Scott Ball / Rivard Report
The newest member of the Vietnamese women’s national basketball team was born in Germany and raised in Texas. She graduated from high school in San Antonio, spent her first year of college in Ohio, and is transferring to a school in Illinois. She has traveled to eight countries in 19 years, often to conduct basketball camps with her German-born father, sometimes accompanied by her Japanese-born, Vietnamese mother.
Meet Mailee Jones, a fascinating weave of global DNA, foreign culture, and international basketball genes. Her father, David Jones, played pro basketball in Germany, France, Poland, Austria, and South America. Her mother, Diane, is the daughter of a Vietnamese woman and a Kentucky-bred dad.
For as long as she can remember, Mailee has been hooping and traveling, knocking down shots and embracing foreign adventure. A 2016 graduate of Reagan High School, where she was an All-District guard, Mailee is the first Vietnamese-American to make the Vietnamese national team.
The country’s national team, which is weak, needed an infusion of skill and talent. Mailee, who had recently left Youngstown State in Ohio, needed a new adventure. When she tried out for the team in May, two needs were met at once. After she became the last player added to the 19-member roster, Mailee was featured on Vietnamese television.
The three-minute segment showed Mailee training with her father, playing pickup with boys, and teaching girls how to dribble.
“Vietnam,” she said, “is in my blood.”
Mailee’s grandparents live in Saigon, Vietnam. She visited them when she was 7 years old and returned in May with her parents. During her most recent trip, she applied for dual citizenship. Once the process is complete, most likely within a few months, Mailee will be eligible to compete for the national team – a team that finished last at the 2015 Southeast Asian Games, losing all five games.
“They see me bringing progress to women’s basketball in Vietnam,” said Mailee, a 5-foot-8 combo guard with a lethal 3-point shot. “This is an unbelievable opportunity for me to experience what life is like not having all the luxuries we have in the U.S., such as indoor courts, hardwood floors, and weight training facilities. We tend to take those things for granted. To them, these seemingly normal training opportunities are something of a dream.”
Women’s basketball in Vietnam is developing, its popularity ranking below football, Australian Rules Football, cricket, rugby, tennis, running, and badminton. When Mailee tried out for the national team, her skill set and knowledge made her an instant hit.
“The coach put me through a workout and scrimmages,” Mailee said, “and he was floored.”
Mailee learned the game from her father, a great pure shooter in his day who can still stroke the 3-pointer at age 50. David, better known as “DJ,” possesses textbook-perfect shooting form. Through his San Antonio-based program, “Shooting for Success,” DJ has trained a full spectrum of talent, from 3- and 4-year-olds to NBA and WNBA veterans.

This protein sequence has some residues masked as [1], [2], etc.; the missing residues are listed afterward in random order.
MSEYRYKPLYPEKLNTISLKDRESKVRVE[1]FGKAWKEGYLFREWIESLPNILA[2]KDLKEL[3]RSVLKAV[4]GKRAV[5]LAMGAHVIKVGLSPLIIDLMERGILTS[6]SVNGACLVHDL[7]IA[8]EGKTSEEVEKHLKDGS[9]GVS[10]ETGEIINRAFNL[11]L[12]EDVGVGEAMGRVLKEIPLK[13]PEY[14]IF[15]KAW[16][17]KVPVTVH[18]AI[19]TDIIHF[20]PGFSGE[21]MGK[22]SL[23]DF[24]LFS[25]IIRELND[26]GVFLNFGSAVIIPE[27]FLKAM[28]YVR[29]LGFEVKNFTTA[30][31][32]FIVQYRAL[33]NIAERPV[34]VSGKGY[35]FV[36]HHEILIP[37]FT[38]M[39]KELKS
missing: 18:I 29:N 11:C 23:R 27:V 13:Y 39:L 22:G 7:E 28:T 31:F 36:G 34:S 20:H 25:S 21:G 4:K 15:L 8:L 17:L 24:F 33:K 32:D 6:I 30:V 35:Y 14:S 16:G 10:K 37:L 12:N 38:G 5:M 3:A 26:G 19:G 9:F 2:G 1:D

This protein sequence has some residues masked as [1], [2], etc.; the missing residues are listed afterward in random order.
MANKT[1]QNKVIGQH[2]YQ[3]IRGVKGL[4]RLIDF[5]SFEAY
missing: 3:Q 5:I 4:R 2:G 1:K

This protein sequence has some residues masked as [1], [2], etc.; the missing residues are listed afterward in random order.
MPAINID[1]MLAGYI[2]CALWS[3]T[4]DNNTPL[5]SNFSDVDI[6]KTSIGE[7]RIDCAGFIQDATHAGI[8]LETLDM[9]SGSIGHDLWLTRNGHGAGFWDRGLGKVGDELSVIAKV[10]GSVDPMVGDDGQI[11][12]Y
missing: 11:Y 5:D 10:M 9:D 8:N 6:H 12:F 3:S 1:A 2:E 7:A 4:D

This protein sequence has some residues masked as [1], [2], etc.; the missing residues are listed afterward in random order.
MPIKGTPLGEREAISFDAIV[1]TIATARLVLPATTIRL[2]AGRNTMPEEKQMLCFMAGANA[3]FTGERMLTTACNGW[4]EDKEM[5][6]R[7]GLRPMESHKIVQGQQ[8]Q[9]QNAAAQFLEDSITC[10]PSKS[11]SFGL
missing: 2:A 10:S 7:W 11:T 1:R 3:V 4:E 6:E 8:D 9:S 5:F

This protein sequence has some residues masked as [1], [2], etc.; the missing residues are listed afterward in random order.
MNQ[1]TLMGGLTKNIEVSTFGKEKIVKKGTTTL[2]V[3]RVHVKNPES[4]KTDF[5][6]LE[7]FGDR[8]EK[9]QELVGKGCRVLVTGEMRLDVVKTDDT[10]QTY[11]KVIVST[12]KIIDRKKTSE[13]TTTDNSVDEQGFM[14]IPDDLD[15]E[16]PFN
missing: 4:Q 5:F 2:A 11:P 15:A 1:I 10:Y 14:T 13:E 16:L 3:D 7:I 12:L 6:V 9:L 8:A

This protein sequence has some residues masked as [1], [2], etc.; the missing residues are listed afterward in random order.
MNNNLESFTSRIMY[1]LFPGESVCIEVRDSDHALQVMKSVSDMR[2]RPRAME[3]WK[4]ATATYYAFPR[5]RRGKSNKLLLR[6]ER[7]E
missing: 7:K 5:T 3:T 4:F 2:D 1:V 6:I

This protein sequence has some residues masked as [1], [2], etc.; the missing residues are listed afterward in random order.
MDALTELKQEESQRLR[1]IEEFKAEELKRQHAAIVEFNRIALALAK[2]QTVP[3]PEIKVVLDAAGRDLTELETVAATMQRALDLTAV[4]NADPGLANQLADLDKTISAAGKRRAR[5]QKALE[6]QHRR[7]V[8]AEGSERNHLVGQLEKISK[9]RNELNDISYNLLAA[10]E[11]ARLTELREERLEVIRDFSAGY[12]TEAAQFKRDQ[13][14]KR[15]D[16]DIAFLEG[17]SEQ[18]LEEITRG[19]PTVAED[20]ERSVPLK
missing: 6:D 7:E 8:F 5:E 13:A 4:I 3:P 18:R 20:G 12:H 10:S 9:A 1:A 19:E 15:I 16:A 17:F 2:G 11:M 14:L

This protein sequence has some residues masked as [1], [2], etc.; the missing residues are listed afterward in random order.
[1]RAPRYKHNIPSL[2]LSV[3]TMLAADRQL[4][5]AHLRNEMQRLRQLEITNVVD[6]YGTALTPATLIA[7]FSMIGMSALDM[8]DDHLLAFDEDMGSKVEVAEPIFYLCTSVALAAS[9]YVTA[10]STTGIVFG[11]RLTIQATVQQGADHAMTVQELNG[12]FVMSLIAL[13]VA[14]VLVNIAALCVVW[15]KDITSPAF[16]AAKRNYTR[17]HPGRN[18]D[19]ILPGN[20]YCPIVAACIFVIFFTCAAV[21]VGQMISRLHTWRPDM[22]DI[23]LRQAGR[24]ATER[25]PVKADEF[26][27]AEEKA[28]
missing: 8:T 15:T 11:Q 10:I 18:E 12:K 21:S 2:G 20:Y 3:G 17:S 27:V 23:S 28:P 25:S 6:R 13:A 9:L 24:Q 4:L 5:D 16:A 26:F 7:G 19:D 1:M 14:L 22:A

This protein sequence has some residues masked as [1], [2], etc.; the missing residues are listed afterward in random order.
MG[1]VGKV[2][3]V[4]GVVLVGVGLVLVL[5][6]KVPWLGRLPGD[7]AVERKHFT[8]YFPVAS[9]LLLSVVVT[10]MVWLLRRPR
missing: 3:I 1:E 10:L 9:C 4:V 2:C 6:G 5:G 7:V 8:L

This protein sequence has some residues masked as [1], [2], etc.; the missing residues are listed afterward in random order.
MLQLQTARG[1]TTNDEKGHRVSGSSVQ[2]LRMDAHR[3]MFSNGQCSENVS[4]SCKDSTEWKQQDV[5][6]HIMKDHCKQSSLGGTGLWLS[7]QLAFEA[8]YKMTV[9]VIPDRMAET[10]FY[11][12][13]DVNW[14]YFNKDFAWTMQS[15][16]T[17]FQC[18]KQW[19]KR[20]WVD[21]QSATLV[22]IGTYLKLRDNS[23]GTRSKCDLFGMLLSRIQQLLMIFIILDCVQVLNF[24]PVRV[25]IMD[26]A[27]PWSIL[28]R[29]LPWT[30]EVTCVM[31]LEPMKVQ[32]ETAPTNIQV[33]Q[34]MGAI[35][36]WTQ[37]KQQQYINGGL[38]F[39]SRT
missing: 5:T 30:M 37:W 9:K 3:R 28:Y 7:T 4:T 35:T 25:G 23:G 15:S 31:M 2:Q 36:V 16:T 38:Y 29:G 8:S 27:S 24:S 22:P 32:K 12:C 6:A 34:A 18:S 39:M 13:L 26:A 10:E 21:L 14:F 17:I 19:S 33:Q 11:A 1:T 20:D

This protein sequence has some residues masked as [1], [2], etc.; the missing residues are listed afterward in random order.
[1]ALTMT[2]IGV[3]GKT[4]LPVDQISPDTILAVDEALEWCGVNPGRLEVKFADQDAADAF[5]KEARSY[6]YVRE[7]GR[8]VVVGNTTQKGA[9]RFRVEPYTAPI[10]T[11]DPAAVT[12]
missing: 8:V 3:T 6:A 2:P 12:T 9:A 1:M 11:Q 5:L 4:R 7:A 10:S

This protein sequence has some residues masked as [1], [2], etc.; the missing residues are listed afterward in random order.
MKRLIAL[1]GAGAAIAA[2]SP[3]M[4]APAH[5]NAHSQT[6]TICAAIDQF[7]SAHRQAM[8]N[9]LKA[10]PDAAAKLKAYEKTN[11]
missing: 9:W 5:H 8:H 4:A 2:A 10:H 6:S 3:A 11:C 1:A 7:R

Former Stars guard and three-time WNBA All-Star Marie Ferdinand Harris trained under DJ. So did Brooklyn Nets guard Jeremy Lin. Writer Fran Blinebury of NBA.com credited DJ with aiding Lin’s rise from obscurity to stardom in 2012.
“Before there was Linsanity and multimillion-dollar endorsement opportunities and world-wide fame,” Blinebury wrote, “Jeremy Lin was a ballplayer with a broken jump shot. So David Jones fixed it.”
A man known around the world as “The Shot Doctor” is the one who taught Mailee to shoot. She became such a fine student that Mailee began helping him lead clinics in Germany, Austria, India, Italy, Switzerland, England, China, and Vietnam.
Less than a year ago, Vietnamese coaches asked DJ to start a youth basketball program in their country modeled after “Shooting for Success.” DJ agreed and traveled back and forth between the U.S. and Vietnam for six months. In May, he took Mailee. She visited her grandparents in Saigon, soaked up the culture in the city of 8.4 million with her parents, and worked out for national team coaches.
“They were excited to have me there,” she said.
For a while in the spring, Mailee was in basketball limbo. After one year at Youngstown State, where she averaged 3.6 points a game off the bench, Mailee decided to transfer. Although she made the all-tournament team at the Bank of Hawaii Classic and the academic honor roll as a freshman, Mailee felt the school was not a good fit.
The Joneses got a call from Chicago State, where the women’s team was coming off a winless season. During a memorable six-week stretch, Chicago State offered a scholarship and Mailee made the Vietnamese national team.
“We got more than we ever thought in a month and a half,” DJ said. “It was a great lesson for her, because she didn’t put her head down and sit at home and feel sorry for herself.”
Soon, Mailee will enroll in her new college as a business administration major, secure dual citizenship, and become eligible to compete for the Vietnamese national team.
“I’m thrilled,” she said. “I think about it every day. I will have to sit out this upcoming year at Chicago State [as a transfer] and redshirt. But as long as my education is complete, that will be good. I think we’re going to make history in Vietnam. It’s not known as a strong team. But with me being there and the talent they are bringing in, I think we’re going to do great things.”